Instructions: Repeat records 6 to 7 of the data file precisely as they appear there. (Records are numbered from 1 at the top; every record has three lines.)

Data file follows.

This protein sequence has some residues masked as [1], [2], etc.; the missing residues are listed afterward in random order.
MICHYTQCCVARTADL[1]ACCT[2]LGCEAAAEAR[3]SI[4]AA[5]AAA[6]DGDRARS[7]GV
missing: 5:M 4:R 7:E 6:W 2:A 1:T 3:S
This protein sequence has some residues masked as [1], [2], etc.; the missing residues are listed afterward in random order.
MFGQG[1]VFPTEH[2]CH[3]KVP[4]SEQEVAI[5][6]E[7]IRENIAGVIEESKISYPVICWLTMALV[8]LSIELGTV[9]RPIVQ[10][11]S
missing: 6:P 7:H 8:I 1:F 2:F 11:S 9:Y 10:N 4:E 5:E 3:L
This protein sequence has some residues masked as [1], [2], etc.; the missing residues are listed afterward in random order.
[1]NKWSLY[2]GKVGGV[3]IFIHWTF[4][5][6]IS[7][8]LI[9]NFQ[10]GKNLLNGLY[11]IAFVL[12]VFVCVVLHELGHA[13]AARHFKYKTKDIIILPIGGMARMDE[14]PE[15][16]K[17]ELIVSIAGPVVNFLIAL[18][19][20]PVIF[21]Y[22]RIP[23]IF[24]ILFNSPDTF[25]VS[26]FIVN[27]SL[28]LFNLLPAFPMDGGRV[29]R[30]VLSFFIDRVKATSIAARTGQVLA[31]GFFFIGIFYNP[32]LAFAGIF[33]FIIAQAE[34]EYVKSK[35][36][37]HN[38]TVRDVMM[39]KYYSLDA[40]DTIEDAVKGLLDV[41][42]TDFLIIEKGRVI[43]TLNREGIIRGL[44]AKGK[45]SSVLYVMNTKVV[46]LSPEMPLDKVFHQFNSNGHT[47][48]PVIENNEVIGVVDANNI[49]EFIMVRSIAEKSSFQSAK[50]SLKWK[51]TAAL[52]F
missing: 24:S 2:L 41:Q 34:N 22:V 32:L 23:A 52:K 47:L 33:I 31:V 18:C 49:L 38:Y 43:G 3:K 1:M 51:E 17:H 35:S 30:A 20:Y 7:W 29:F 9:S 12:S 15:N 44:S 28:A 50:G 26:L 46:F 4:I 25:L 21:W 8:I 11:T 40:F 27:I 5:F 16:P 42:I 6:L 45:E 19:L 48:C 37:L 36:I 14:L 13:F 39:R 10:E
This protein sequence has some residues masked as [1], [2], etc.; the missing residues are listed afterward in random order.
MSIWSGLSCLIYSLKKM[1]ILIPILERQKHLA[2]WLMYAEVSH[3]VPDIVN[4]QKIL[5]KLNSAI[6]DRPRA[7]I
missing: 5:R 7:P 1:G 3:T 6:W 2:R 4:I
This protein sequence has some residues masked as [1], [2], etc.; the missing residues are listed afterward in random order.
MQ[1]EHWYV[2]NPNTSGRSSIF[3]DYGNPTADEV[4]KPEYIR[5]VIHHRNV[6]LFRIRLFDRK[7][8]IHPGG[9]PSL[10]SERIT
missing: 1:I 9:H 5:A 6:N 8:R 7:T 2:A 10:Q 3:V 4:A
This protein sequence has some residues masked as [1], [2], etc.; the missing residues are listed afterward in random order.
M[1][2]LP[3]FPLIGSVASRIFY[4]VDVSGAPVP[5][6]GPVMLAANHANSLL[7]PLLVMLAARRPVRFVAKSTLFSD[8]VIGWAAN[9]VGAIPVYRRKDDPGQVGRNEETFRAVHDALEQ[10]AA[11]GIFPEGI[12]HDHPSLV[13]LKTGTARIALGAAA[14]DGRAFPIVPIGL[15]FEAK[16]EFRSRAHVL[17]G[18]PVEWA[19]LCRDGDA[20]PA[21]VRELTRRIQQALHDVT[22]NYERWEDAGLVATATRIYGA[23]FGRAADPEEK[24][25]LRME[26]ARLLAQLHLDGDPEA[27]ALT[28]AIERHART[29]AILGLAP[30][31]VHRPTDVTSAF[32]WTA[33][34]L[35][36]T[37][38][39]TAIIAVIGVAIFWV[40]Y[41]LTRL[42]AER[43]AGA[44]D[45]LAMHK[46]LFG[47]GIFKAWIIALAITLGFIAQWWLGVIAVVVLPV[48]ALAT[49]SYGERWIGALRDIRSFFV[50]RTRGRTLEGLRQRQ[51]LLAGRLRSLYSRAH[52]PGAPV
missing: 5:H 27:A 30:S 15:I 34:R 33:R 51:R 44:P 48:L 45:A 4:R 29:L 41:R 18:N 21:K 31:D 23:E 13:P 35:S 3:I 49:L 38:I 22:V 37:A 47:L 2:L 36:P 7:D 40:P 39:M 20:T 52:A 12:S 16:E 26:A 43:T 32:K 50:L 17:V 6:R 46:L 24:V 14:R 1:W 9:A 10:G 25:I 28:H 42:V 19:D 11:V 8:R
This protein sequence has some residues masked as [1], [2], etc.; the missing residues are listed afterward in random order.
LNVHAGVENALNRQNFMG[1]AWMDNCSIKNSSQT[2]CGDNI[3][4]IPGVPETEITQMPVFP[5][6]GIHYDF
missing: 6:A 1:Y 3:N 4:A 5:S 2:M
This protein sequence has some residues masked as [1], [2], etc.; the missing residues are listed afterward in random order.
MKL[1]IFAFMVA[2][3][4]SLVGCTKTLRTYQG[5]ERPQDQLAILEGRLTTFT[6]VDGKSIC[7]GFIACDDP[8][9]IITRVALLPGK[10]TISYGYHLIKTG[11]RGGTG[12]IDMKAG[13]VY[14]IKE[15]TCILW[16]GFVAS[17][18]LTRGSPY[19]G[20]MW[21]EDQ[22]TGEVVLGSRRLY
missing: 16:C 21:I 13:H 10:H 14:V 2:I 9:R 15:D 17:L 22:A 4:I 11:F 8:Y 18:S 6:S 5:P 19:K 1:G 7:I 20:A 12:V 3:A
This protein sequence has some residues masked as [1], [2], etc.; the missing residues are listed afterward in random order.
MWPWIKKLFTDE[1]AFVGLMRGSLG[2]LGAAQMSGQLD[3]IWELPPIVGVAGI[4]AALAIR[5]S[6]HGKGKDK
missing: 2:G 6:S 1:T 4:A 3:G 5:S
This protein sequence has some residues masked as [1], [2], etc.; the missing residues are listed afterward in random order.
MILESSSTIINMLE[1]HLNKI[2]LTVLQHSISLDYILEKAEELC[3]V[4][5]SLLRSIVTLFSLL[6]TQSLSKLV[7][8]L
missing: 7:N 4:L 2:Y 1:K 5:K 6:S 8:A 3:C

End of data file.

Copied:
This protein sequence has some residues masked as [1], [2], etc.; the missing residues are listed afterward in random order.
M[1][2]LP[3]FPLIGSVASRIFY[4]VDVSGAPVP[5][6]GPVMLAANHANSLL[7]PLLVMLAARRPVRFVAKSTLFSD[8]VIGWAAN[9]VGAIPVYRRKDDPGQVGRNEETFRAVHDALEQ[10]AA[11]GIFPEGI[12]HDHPSLV[13]LKTGTARIALGAAA[14]DGRAFPIVPIGL[15]FEAK[16]EFRSRAHVL[17]G[18]PVEWA[19]LCRDGDA[20]PA[21]VRELTRRIQQALHDVT[22]NYERWEDAGLVATATRIYGA[23]FGRAADPEEK[24][25]LRME[26]ARLLAQLHLDGDPEA[27]ALT[28]AIERHART[29]AILGLAP[30][31]VHRPTDVTSAF[32]WTA[33][34]L[35][36]T[37][38][39]TAIIAVIGVAIFWV[40]Y[41]LTRL[42]AER[43]AGA[44]D[45]LAMHK[46]LFG[47]GIFKAWIIALAITLGFIAQWWLGVIAVVVLPV[48]ALAT[49]SYGERWIGALRDIRSFFV[50]RTRGRTLEGLRQRQ[51]LLAGRLRSLYSRAH[52]PGAPV
missing: 5:H 27:A 30:S 15:I 34:R 33:R 51:R 44:P 48:L 45:A 4:R 29:L 41:R 18:N 21:K 31:D 23:E 13:P 35:S 3:I 49:L 38:I 22:V 37:A 47:L 2:L 36:P 7:D 40:P 39:M 20:T 52:A 12:S 16:E 26:A 43:T 32:K 50:L 17:V 6:R 46:L 24:V 14:R 1:W 9:A 10:G 25:I 28:H 42:V 19:D 11:V 8:R
This protein sequence has some residues masked as [1], [2], etc.; the missing residues are listed afterward in random order.
LNVHAGVENALNRQNFMG[1]AWMDNCSIKNSSQT[2]CGDNI[3][4]IPGVPETEITQMPVFP[5][6]GIHYDF
missing: 6:A 1:Y 3:N 4:A 5:S 2:M